The University City Public Library was established in 1939 by the vote of the citizenry to provide funds for its maintenance. Federal funds of $32,800 had been granted in 1938 as part of the $70,000 building fund; the remaining funds were supplied by a bond issue. With a collection of 8,000 books, the library opened in December 1939 in the building at 630 Trinity. By the mid-1960's, with a book collection ten times larger, the University City Public Library was overflowing its original building. In accordance with the building program presented by library consultants, plans were made for a new library building. A bond issue for $950,000 was passed in 1966. This, along with a $500,000 federal grant, was used to construct and furnish the new library. The new building at 6701 Delmar was opened to the public in December 1969. U City Library and City Hall
The next quarter of a century brought many changes -- both to the library and to the community it serves. Today University City is home to a diverse ethnic and socioeconomic population; to an unusually high percentage of older adults, and of younger adults who are students; to the quite wealthy and to those who are very poor; and to highly educated professionals as well as those who struggle with functional illiteracy. In addition, the Delmar Loop area, for which the library served as a anchor during a period of decline in the 60's and 70's, has enjoyed a remarkable renaissance as the result of the efforts of the city government, private individuals and business entrepreneurs. As the population has diversified and the immediate neighborhood has changed, so have the services that the library provides.
Today the book collection is well beyond 150,000 volumes. But books are only a part of what the library has to offer. A large collection of music and spoken word recordings is now enhanced by newer technologies, such as audiocassettes, videotapes and compact discs. A leader in library automation in Missouri, the library automated its circulation system in 1976 using the Gaylord Corporation's hardware and software. Ten years later, the library chose another company, Dynix (now Epixtech Library Services), to provide an integrated circulation, cataloging and public-access computer system. A local area network of workstations was added in the early 1990's to access reference databases on CD-ROM, Internet information sources through MOREnet.
At the University City Public Library, service to children and young adults has a high priority. The youth services department is staffed with professional librarians and paraprofessional trained to work with young people. A strong book collection is paired with a very active series of storyhours; special programs; summer reading clubs and activities; and outreach to public, private and pre-schools in University City. Taking as their theme "Children who read, succeed," our youth services department strives to make a difference in the lives of our youngest citizens.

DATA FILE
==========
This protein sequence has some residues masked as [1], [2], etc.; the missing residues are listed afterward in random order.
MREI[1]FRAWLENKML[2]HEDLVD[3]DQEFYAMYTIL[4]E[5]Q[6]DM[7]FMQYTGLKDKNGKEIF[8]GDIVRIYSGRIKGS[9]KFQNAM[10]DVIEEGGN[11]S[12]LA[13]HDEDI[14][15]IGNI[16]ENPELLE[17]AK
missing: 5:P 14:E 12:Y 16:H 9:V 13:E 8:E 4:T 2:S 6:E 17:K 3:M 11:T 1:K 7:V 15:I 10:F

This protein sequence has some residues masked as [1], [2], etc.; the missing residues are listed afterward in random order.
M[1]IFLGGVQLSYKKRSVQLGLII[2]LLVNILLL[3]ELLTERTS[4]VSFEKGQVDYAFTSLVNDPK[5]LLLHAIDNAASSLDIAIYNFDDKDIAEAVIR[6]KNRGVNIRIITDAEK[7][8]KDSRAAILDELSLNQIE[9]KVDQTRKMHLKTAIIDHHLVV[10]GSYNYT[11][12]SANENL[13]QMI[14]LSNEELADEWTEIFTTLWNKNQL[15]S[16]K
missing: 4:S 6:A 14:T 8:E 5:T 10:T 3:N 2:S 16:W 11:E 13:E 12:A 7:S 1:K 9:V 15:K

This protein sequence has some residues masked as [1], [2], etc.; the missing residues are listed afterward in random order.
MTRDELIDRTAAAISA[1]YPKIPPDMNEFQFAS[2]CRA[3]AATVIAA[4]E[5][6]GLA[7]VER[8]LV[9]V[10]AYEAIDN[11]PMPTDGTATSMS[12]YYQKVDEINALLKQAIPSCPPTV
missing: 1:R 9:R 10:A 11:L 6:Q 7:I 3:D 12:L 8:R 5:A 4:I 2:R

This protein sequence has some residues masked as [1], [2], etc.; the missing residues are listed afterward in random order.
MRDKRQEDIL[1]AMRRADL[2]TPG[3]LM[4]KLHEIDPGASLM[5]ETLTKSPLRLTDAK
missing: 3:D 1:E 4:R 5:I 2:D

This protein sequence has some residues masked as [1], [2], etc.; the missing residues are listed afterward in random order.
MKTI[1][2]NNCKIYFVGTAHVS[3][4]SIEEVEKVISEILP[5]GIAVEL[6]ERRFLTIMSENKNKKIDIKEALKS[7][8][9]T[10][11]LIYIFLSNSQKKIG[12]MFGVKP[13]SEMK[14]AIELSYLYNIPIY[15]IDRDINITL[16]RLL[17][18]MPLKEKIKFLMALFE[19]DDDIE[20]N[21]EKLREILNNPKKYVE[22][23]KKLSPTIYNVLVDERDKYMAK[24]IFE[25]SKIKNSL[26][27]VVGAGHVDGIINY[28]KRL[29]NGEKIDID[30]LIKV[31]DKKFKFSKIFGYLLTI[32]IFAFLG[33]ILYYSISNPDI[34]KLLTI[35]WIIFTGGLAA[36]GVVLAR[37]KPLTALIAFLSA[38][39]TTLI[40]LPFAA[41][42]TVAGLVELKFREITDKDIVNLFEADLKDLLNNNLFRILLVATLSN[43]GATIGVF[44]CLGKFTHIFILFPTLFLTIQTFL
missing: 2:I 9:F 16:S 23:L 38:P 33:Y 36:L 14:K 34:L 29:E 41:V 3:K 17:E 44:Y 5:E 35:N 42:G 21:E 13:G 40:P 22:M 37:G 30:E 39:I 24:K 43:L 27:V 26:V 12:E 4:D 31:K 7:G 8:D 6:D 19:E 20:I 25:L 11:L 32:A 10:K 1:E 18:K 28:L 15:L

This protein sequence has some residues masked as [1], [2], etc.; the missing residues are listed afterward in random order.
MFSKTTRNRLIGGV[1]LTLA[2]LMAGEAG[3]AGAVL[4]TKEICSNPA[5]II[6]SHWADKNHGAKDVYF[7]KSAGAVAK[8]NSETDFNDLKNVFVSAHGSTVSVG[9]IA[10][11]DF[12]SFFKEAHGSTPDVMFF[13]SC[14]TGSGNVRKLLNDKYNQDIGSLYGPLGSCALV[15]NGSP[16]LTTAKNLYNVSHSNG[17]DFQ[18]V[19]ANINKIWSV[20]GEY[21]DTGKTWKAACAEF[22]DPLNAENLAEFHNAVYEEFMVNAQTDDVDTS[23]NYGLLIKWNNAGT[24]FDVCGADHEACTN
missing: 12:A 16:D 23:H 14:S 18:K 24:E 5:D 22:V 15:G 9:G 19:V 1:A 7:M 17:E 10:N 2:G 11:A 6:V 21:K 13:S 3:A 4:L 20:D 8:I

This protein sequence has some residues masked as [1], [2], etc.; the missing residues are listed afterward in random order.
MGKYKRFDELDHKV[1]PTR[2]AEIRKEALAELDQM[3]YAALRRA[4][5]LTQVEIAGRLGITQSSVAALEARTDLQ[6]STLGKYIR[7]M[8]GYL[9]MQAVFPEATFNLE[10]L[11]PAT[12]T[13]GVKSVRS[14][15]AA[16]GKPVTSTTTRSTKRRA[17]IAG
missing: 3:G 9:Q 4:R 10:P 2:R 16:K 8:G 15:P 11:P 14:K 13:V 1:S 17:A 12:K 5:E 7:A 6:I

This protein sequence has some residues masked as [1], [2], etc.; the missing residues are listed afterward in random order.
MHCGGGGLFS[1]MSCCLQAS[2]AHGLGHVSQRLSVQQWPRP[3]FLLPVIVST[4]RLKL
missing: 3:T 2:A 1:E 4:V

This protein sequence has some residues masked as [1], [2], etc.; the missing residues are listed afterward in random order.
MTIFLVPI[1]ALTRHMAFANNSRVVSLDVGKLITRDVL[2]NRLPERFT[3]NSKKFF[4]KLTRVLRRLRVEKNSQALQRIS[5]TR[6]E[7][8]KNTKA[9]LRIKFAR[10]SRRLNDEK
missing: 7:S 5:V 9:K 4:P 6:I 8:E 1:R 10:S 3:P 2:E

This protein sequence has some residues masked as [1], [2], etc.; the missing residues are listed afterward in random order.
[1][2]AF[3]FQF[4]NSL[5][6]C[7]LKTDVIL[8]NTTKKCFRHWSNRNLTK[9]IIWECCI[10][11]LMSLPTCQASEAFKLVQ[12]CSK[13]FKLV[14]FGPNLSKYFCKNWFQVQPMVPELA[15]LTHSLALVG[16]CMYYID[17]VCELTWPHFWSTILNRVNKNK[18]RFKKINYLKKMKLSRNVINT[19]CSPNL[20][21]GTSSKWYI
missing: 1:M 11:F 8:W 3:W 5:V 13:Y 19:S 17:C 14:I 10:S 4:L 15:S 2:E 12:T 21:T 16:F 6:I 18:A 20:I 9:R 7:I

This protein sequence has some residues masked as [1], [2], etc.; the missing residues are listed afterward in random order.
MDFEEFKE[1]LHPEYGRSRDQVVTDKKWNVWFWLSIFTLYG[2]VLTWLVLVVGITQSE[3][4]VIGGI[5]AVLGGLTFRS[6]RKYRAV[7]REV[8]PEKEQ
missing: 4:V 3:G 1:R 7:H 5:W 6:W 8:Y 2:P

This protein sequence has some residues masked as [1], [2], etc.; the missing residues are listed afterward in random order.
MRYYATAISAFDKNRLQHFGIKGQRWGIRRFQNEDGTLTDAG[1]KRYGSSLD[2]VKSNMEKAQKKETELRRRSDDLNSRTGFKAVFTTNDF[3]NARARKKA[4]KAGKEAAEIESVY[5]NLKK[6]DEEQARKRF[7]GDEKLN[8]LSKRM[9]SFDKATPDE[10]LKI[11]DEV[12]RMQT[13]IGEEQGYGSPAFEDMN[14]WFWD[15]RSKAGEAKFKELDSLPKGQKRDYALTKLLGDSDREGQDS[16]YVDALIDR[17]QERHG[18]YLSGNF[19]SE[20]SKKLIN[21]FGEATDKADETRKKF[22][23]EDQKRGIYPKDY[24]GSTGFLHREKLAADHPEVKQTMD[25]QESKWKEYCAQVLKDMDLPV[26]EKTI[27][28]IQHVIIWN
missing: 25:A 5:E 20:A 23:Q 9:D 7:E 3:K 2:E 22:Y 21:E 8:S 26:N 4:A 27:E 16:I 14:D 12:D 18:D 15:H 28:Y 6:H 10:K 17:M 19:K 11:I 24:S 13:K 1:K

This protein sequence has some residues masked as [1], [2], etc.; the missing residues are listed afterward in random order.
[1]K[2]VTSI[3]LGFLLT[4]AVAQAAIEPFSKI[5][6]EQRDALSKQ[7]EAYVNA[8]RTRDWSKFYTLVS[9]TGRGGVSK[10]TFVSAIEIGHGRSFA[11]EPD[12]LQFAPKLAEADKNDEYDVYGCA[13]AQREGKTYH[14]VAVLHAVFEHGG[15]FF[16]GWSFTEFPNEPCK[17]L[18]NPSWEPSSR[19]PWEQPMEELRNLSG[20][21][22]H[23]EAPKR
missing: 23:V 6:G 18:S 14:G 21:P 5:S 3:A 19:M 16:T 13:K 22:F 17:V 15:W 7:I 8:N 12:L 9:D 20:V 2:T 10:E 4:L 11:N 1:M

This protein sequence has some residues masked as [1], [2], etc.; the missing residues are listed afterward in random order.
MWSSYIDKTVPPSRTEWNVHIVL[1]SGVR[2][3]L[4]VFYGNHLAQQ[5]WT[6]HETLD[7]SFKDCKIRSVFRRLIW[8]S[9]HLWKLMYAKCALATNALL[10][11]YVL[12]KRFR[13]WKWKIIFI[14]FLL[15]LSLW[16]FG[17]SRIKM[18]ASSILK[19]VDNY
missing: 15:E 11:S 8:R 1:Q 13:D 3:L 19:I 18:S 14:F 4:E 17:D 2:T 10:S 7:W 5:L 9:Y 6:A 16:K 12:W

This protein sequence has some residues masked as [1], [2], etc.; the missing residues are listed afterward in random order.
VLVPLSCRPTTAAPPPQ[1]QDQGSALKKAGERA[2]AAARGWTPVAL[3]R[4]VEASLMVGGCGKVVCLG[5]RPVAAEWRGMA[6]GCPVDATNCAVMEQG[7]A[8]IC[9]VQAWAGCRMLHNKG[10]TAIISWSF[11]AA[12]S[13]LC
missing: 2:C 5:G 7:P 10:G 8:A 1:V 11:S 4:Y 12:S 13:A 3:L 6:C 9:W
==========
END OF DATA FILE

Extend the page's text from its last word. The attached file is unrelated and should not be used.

At the other end of the age spectrum, outreach to senior citizens involves regular deliveries to homebound patrons and rotating collections of large print books in some older adult residence homes. The Friends of the Library and volunteer drivers help to make this program possible. Library Computers
The library also functions as a community meeting place with small conference rooms and a large auditorium available to groups and organizations. Literacy tutors and their students use meeting space in the library, and there is a special collection of books for the new adult reader available for checkout. A gallery on the second floor exhibits work by professional artists seven months each year, with the remaining time reserved for art from the public schools, the University City Art Association and the annual University City Photo Show.
The library is open seven days a week, including five evenings. A professional staff is available, in the library and by telephone, to provide reference and readers' advisory service. Other services include income tax form distribution, large print materials for the visually impaired, interlibrary loan, an archive of local history and dial-in access to the on-line public access catalog. Card holders may also check out materials from any of the eight member libraries in the Municipal Library Consortium.
The library is administered by the director, who supervises the day-to-day operation of the library and carries out library policy as set by the Board of Trustees